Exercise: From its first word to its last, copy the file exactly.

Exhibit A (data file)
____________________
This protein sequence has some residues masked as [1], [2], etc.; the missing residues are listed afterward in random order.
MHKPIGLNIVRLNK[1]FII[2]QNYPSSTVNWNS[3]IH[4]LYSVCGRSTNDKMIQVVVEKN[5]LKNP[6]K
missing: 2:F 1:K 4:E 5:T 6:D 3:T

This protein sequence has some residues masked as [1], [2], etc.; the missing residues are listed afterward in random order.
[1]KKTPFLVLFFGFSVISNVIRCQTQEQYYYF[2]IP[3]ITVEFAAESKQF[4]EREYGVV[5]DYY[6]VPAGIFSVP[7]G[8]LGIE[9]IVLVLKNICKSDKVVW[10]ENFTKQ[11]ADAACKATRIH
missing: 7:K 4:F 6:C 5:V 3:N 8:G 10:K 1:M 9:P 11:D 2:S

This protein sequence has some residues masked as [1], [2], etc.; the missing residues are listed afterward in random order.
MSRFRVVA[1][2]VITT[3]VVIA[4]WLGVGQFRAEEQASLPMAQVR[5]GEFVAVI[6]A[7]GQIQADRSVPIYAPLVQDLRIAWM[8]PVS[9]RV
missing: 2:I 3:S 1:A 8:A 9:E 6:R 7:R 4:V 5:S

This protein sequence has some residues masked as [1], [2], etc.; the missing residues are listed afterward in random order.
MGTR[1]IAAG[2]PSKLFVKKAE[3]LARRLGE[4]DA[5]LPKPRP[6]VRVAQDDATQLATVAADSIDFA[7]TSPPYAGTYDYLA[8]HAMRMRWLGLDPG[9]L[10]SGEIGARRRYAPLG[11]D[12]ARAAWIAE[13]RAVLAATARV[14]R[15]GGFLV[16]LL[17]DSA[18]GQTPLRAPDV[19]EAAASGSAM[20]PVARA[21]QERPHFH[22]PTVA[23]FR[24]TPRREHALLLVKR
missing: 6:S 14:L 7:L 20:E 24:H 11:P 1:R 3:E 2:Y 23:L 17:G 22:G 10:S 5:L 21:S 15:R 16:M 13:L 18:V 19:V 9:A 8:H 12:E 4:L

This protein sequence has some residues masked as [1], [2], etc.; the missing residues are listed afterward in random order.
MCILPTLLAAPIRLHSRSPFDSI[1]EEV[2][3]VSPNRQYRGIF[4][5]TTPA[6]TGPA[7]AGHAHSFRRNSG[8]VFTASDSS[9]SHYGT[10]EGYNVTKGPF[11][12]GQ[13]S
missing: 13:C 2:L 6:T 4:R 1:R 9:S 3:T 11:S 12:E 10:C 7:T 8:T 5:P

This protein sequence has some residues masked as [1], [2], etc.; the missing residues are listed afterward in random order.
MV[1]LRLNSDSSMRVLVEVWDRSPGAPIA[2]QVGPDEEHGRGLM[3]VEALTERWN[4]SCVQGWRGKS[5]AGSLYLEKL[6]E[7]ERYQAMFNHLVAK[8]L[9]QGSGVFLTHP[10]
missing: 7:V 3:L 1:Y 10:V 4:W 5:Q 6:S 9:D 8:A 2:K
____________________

This protein sequence has some residues masked as [1], [2], etc.; the missing residues are listed afterward in random order.
MHKPIGLNIVRLNK[1]FII[2]QNYPSSTVNWNS[3]IH[4]LYSVCGRSTNDKMIQVVVEKN[5]LKNP[6]K
missing: 2:F 1:K 4:E 5:T 6:D 3:T

This protein sequence has some residues masked as [1], [2], etc.; the missing residues are listed afterward in random order.
[1]KKTPFLVLFFGFSVISNVIRCQTQEQYYYF[2]IP[3]ITVEFAAESKQF[4]EREYGVV[5]DYY[6]VPAGIFSVP[7]G[8]LGIE[9]IVLVLKNICKSDKVVW[10]ENFTKQ[11]ADAACKATRIH
missing: 7:K 4:F 6:C 5:V 3:N 8:G 10:K 1:M 9:P 11:D 2:S

This protein sequence has some residues masked as [1], [2], etc.; the missing residues are listed afterward in random order.
MSRFRVVA[1][2]VITT[3]VVIA[4]WLGVGQFRAEEQASLPMAQVR[5]GEFVAVI[6]A[7]GQIQADRSVPIYAPLVQDLRIAWM[8]PVS[9]RV
missing: 2:I 3:S 1:A 8:A 9:E 6:R 7:R 4:V 5:S

This protein sequence has some residues masked as [1], [2], etc.; the missing residues are listed afterward in random order.
MGTR[1]IAAG[2]PSKLFVKKAE[3]LARRLGE[4]DA[5]LPKPRP[6]VRVAQDDATQLATVAADSIDFA[7]TSPPYAGTYDYLA[8]HAMRMRWLGLDPG[9]L[10]SGEIGARRRYAPLG[11]D[12]ARAAWIAE[13]RAVLAATARV[14]R[15]GGFLV[16]LL[17]DSA[18]GQTPLRAPDV[19]EAAASGSAM[20]PVARA[21]QERPHFH[22]PTVA[23]FR[24]TPRREHALLLVKR
missing: 6:S 14:L 7:L 20:E 24:H 11:P 1:R 3:E 2:Y 23:L 17:G 22:G 10:S 5:L 21:S 15:R 16:M 13:L 18:V 19:V 9:A 8:H 12:E 4:L

This protein sequence has some residues masked as [1], [2], etc.; the missing residues are listed afterward in random order.
MCILPTLLAAPIRLHSRSPFDSI[1]EEV[2][3]VSPNRQYRGIF[4][5]TTPA[6]TGPA[7]AGHAHSFRRNSG[8]VFTASDSS[9]SHYGT[10]EGYNVTKGPF[11][12]GQ[13]S
missing: 13:C 2:L 6:T 4:R 1:R 9:S 3:T 11:S 12:E 10:C 7:T 8:T 5:P

This protein sequence has some residues masked as [1], [2], etc.; the missing residues are listed afterward in random order.
MV[1]LRLNSDSSMRVLVEVWDRSPGAPIA[2]QVGPDEEHGRGLM[3]VEALTERWN[4]SCVQGWRGKS[5]AGSLYLEKL[6]E[7]ERYQAMFNHLVAK[8]L[9]QGSGVFLTHP[10]
missing: 7:V 3:L 1:Y 10:V 4:W 5:Q 6:S 9:D 8:A 2:K